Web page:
If the power goes out over the winter, a backup generator can keep your home’s lights and appliances operating, and allow to you run essentials like the heating equipment. To avoid dangers like accidental fires, exposure to carbon monoxide (CO) or shocks and electrocution, it’s vital to use your generator wisely. You should read and follow the equipment manufacturer’s use guidelines.
Follow these wise generator safety tips:
- Never run your generator indoors, in your basement or garage, or outside close to windows, doors or exhaust vents so any lethal CO gas produced can’t enter your home. For greater safety, make sure you have well-functioning carbon monoxide detectors installed and test each one monthly.
- To reduce the chance of shocks or electrocution, your generator should be placed on a dry surface and under a canopy so it’s not exposed to any rain. Plus, don’t touch the device if you have wet hands.
- Follow your manufacturer’s guidelines on the type of fuel to use, and ask your fire department about the amount of fuel you can store.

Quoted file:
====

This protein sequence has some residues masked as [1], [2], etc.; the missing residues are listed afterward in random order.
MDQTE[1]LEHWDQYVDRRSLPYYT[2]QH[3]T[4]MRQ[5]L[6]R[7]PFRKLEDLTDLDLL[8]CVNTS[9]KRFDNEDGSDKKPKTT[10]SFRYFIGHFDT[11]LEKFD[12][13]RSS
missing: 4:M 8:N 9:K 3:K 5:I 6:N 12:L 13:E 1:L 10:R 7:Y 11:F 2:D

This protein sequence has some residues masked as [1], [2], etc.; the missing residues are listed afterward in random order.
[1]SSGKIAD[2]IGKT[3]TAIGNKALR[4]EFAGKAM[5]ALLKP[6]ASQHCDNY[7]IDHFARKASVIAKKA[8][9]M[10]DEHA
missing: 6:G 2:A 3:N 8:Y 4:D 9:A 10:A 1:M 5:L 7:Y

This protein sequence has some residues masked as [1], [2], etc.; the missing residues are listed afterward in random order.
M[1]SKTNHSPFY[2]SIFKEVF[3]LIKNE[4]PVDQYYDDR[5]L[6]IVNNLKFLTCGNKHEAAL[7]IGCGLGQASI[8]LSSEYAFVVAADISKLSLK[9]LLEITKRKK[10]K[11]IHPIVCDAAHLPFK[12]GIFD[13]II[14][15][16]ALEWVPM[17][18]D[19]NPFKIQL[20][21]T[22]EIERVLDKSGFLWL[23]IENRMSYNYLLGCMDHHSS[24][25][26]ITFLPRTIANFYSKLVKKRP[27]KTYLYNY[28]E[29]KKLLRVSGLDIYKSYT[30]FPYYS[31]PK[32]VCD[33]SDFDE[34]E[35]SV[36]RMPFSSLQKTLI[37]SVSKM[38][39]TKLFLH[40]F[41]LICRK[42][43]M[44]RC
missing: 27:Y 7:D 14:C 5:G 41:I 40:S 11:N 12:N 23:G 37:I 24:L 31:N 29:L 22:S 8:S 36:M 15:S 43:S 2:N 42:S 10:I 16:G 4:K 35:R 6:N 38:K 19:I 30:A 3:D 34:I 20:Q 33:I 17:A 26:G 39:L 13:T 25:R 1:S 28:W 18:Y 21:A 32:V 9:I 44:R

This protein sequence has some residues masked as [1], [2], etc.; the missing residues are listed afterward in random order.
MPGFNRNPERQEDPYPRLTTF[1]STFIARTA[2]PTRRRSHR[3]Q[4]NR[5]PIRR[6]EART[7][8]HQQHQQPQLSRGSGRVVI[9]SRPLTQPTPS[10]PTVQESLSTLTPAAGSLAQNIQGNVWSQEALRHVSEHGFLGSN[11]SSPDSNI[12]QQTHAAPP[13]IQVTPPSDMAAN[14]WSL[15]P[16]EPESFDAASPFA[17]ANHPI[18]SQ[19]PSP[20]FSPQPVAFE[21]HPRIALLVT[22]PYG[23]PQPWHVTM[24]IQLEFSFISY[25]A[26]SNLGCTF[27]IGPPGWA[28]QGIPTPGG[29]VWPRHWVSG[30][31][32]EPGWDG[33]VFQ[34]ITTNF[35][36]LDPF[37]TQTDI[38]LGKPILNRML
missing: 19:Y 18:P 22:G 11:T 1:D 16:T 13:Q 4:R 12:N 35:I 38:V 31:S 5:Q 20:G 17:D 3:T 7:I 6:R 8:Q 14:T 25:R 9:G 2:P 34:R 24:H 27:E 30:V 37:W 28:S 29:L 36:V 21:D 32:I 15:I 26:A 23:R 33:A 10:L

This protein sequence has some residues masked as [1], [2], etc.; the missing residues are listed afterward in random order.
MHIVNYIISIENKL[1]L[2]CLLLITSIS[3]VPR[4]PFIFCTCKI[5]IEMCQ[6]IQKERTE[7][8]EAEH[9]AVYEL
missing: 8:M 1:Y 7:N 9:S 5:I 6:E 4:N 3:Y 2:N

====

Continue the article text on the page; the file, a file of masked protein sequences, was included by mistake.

- Only keep fuel in approved cans, and store it outdoors in a sheltered, locked location. Never store fuel near any combustion devices, such as a water or space heater.
- Before refilling the fuel, shut your generator off and allow it cool down so gas spills can’t catch fire on the hot engine.
- Don’t attempt to power your home by plugging a generator into a wall outlet. This practice – called backfeeding – puts you and everyone in the area in grave danger of electrocution.
- If you own a 5,000 watt-rated generator (or larger), have a licensed electrician install a transfer switch so you can safely connect the unit to your home’s electrical panel.
- If you’re using a smaller generator, only use a heavy-duty, outdoor extension cord to connect your household items. Make sure the cord has a grounding prong, and that its watt or amp rating matches the total load of the items you want to power.
To learn more generator safety practices for your Monmouth County home, contact us at Aggressive Mechanical Contractors.
Our goal is to help educate our customers in Monmouth County, New Jersey and surrounding areas about energy and home comfort issues (specific to HVAC systems).